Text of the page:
That’s Joanie under that mask!
You may know Arc-Zone’s Joanie Butler from the phone– she may have helped you put your welding supplies order together as part of our team, or she may have answered a technical welding question for you over email. When Joanie is not serving as Arc-Zone’s Pro Account Manager, she is working on her metal art. Joanie is known for taking scrap metal and turning it into amazing art. She has a fondness for critters, from dogs and owls to starfish and spiders. Check out her work on Instagram, you’ll be amazed.
One of Joanie’s recent projects was welding up this little bull dog for Aaron Biefer, owner/operator of Bulldog Welding in Holly, Michigan (check out his work, @BulldogWelding on Instagram).
When Aaron challenged Joanie to recreate his four legged BFF #bulldog Owen back in January, she was so happy to honor a pet that was still alive. “I had absolutely no idea my own dog would be diagnosed with an incurable cancer just a little over a month into the build,” she says. Continue reading
photo credit: Women Build Nations conference
Contractor Magazine reports “Record 1,500 tradeswomen attend Women Build Nations Conference in Chicago“
ROSEMONT, IL — Over 1,500 skilled tradeswomen from 40 U.S. states, Canada, Nigeria and the Philippines attended the Women Building Nations Conference held at Chicago’s Crowne Plaza O’Hare Hotel from April 29 to May 1. The conference, sponsored by North America’s Building Trades Unions and hosted by Chicago Women in Trades, featured 50 workshops; a speech from Illinois Congresswoman Jan Schakowsky; and a panel of Building Trades International Presidents. READ MORE–>
All kinds of tradeswomen attended the Women Build Nations conference!
Readers of this blog know that Arc-Zone supports women working in the welding industry–currently only 2% of welders–so we were excited to read about how well attended the Women Building Nations conference was. Continue reading
Darlene Kerns has always been mechanical. “My dad had me working on cars when I was a little girl,” she says. In fact, her dad told her if she couldn’t fix it she couldn’t drive it—great incentive to learn. Darlene’s first job was working in an auto body shop.
“Metal art is all I do now,” Darlene says, and she’s been able to make a living with her art. She mainly works with oxy- acetylene because most of the metal she works with is recycled. For anything over 1/32-in. or for functional pieces for structural support, she MIG welds.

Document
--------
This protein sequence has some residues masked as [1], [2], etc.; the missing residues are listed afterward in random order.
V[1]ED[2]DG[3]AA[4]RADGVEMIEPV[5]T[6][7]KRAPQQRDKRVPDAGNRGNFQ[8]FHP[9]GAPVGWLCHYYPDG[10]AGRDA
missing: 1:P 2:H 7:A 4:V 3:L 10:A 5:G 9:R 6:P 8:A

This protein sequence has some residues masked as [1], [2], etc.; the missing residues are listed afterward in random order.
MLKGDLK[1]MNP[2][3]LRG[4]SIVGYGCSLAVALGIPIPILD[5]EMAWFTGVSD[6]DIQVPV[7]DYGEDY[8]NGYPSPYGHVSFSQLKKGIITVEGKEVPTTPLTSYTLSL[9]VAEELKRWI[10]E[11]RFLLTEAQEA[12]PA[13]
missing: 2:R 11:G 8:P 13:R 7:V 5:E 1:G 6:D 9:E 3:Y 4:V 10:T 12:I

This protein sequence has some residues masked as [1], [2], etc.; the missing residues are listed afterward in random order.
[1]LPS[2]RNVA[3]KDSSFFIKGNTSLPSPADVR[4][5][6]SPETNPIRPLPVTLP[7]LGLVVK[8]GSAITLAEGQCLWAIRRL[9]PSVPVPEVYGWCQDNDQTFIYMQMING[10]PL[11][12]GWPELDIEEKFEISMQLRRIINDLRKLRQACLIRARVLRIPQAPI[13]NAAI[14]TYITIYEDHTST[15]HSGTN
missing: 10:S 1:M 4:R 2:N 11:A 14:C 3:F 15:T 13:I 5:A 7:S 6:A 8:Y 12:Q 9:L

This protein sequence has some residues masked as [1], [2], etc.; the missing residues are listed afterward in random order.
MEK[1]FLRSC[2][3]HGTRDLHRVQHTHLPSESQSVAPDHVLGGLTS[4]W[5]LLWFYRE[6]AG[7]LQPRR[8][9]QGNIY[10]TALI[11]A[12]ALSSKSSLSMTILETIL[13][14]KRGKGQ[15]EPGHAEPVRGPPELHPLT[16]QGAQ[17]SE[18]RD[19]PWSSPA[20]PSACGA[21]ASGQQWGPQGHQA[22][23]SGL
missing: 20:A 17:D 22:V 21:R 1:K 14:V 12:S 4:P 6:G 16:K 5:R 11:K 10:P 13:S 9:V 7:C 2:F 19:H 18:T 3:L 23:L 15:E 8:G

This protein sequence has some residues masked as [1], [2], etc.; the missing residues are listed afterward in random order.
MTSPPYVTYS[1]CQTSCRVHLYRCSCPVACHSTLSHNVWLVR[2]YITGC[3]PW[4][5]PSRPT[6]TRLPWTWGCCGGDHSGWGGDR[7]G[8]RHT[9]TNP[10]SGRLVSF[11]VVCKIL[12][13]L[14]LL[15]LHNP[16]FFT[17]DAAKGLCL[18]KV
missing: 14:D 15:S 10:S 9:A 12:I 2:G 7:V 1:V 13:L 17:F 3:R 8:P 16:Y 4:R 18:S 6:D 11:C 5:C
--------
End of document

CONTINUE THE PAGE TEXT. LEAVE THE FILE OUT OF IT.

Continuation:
In welding Darlene has found an inner purpose. “I’m blessed to be able to bring happiness to people with my metal art creations,” she says. Darlene is also part of a loving and supportive community; her welding buddies are always giving her scrap metal. “I think more women would weld if they were given the opportunity and encouraged to. I’m grateful that I’ve had both.”
Darlene says as she creates she is always collecting recycled metal: sometimes she finds the perfect piece for a project she’s working on, sometimes she’ll make something from scratch, and sometimes she finds a piece for another project. “There are certain pieces of metal that scream what they want to be made into, so I just listen,” she says. Continue reading
Pamela Richardson: Woman Welder / Professor
Over twenty years ago Pamela Richardson was having car problems and the family mechanic, Uncle Walter, was busy. When Pamela’s car broke down (again) across the street from a Mom and Pop garage, she must of thought it was fate… the guy checked under the hood and said he could fix the car by the next day—for $450. She was so proud of herself for taking care of her own business until her uncle told her she’d been ripped off. The mechanic had installed $20 thermostat, a repair that with her uncle’s help she could have done herself.
Uncle Walter told Pamela she better learn how to do things like this for herself or she would continue to get taken advantage of… advice that resonates with any Do-It-Yourselfer!
“That very week I went to the nearest skill center,” she said. Pamela enrolled in an automotive repair program where she learned that in order to be a master mechanic she’d have to know how to weld as well. A quick tour of the welding department and she was ready to sign up.
Canadian artist and single parent Karen Lancey is proud to say she’s supported herself and her two daughters as an artist and welder for fourteen years.
Welding was almost a given. “I was an artist….so it was a natural progression to want to stick things together,” she says. She enjoys creating things out of nothing, being her own boss, and having people buy the things that she loves making.
Karen is completely self-taught and mostly does MIG welding though she also does a bit of Oxy Acetylene and uses a plasma cutter. “I use mainly a 220 Lincoln MIG. I was using a small portable for awhile but like the bigger punch.”
When asked about her experiences as a woman in the male-dominated welding industry she says, “In the product/retail industry the guys are very helpful, maybe even more so. But in dealing with the public in some cases it is assumed as a female that I am the ‘sales girl’ and selling for my husband or boyfriend which is so outdated. I always answer ‘If a guy can do it how hard can it be?’ with a direct smile.” Continue reading